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Hutcheson Medical Center is seen on Dec. 18 in Fort Oglethorpe, Ga.

The governing body of Hutcheson Medical Center dropped its lawsuit against Erlanger Health System this week.

The lawsuit, filed by the Hospital Authority of Catoosa, Dade and Walker counties, charged Erlanger's leaders with intentionally ruining Hutcheson when they managed the Fort Oglethorpe hospital from April 2011 to the fall of 2013. A federal judge, however, ruled that Hutcheson's lawyers failed to present enough evidence that the hospital began losing money under Erlanger's guidance.

In fact, U.S. District Court Judge Harold Murphy pointed out in an April 27 ruling, Hutcheson's internal figures show that it actually made more money under Erlanger's leadership than it did in the years before the two hospitals entered into a management agreement.

Murphy's ruling did not end Hutcheson's lawsuit against Erlanger; it just took the teeth out of all of Hutcheson's claims. Hospital authority attorney Tom Weldon officially dropped the suit Wednesday. He did not return a call seeking comment Thursday.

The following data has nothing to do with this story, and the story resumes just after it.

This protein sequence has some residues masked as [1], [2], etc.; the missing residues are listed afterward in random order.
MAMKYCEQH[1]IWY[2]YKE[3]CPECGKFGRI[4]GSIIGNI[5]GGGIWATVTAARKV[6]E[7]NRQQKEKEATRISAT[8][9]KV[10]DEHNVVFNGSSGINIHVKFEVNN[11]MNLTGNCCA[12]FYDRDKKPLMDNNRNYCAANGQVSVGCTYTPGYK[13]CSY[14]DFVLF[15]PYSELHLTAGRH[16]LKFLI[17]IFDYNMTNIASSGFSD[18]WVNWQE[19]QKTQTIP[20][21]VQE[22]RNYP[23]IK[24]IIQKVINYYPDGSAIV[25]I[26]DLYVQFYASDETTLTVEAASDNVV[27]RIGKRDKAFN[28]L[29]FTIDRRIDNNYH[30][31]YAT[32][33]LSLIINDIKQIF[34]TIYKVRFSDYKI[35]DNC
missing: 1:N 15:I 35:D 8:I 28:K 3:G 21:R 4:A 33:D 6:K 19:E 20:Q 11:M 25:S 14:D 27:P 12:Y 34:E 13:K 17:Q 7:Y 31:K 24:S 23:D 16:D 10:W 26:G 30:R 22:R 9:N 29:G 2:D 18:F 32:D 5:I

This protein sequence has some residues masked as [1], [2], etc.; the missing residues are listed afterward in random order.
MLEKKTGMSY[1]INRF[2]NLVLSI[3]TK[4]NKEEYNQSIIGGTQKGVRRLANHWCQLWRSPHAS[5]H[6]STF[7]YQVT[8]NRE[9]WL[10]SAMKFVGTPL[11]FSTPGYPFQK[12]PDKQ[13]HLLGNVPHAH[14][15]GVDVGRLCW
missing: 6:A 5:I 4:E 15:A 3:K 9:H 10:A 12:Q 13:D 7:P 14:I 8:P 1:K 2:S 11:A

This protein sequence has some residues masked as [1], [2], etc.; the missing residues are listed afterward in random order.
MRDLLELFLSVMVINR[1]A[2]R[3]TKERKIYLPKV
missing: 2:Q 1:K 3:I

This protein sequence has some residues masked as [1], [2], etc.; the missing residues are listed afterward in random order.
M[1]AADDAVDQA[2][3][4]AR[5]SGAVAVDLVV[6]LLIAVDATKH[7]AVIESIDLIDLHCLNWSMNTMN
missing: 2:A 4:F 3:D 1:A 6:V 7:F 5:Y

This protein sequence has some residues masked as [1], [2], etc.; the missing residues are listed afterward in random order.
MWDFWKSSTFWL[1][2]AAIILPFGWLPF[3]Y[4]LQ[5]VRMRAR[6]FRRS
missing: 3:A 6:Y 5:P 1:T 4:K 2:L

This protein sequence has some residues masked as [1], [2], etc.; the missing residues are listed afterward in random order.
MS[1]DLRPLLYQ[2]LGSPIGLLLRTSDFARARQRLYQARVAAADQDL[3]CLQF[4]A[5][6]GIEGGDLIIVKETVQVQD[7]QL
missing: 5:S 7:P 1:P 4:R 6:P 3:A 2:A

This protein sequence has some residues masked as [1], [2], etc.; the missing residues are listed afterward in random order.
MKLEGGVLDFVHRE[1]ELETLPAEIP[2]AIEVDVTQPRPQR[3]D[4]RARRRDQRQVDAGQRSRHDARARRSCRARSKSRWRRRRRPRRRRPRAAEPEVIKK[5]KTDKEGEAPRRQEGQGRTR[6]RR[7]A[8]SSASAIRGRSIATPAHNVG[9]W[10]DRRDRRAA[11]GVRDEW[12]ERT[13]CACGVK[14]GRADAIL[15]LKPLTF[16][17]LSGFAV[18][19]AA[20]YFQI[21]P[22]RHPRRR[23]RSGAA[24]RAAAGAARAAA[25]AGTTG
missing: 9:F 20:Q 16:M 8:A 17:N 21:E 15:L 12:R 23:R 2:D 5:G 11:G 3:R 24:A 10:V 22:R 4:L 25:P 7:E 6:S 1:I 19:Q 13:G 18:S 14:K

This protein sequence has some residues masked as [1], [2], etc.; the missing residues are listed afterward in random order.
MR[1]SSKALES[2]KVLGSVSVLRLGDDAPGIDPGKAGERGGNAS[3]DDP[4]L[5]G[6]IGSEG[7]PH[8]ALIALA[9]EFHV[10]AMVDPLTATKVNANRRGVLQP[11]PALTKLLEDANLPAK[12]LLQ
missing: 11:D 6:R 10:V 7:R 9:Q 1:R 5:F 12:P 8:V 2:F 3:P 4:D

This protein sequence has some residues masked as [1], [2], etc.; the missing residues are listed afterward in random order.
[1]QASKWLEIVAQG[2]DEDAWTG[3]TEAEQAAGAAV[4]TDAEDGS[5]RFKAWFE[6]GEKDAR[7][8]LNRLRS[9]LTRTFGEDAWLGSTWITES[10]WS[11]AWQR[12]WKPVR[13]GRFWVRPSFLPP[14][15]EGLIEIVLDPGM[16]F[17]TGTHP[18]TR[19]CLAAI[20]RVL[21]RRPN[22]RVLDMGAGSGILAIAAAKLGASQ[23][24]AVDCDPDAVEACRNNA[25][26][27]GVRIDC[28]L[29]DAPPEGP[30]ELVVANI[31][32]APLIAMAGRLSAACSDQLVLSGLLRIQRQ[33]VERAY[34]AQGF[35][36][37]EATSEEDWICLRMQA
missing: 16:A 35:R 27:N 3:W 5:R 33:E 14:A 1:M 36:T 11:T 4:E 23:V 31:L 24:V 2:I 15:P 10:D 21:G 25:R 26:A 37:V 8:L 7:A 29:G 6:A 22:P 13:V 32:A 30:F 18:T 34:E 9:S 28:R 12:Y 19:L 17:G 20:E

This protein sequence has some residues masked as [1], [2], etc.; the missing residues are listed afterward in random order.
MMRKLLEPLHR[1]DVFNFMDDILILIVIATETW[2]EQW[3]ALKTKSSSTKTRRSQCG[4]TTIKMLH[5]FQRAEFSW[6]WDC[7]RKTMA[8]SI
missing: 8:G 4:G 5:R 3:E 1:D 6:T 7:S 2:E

In the last two weeks, Weldon has tried to hold a meeting at which the eight members of the hospital authority could vote on whether to accept a settlement agreement with Erlanger. Murphy has ruled that the authority owes Erlanger $36 million for not paying back a $20 million loan on time.

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Seen on Tuesday, Jan. 5, 2016, in Chattanooga, Tenn., the medical towers at Erlanger Medical Center are located on the east side of the facility on Third Street near the intersection with Central Avenue.

The details of a proposed settlement between the two hospitals have not been publicly released, though a board representing Erlanger voted to accept the deal last month.

Erlanger likely will have a hard time recovering much of the $36 million from Hutcheson, as Hutcheson filed for bankruptcy in 2014 and was purchased this year by ApolloMD, a company in Atlanta.

ApolloMD renamed the hospital Cornerstone Medical Center last month.

Meanwhile, Erlanger is engaged in a lawsuit with Walker County in U.S. District Court, demanding about $8.5 million from the local government. In 2011, Walker County officials signed an intergovernmental agreement, promising Hutcheson that it would cover about half of its loan from Erlanger — if Hutcheson didn't have the funds to make payments.

Catoosa County officials also signed that document. They are negotiating a deal with Erlanger outside of court.

Contact staff writer Tyler Jett at 423-757-6476 or tjett@timesfreepress.com. Follow him on Twitter @LetsJett.

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